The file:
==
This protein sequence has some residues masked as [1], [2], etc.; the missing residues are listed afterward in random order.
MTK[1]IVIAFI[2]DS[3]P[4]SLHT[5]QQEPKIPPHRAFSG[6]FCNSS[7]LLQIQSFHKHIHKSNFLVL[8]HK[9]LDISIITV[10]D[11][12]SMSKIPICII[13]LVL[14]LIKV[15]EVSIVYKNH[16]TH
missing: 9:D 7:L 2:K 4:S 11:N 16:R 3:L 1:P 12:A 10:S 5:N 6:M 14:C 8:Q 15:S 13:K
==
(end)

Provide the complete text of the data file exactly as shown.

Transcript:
This protein sequence has some residues masked as [1], [2], etc.; the missing residues are listed afterward in random order.
MTK[1]IVIAFI[2]DS[3]P[4]SLHT[5]QQEPKIPPHRAFSG[6]FCNSS[7]LLQIQSFHKHIHKSNFLVL[8]HK[9]LDISIITV[10]D[11][12]SMSKIPICII[13]LVL[14]LIKV[15]EVSIVYKNH[16]TH
missing: 9:D 7:L 2:K 4:S 11:N 16:R 3:L 1:P 12:A 10:S 5:N 6:M 14:C 8:Q 15:S 13:K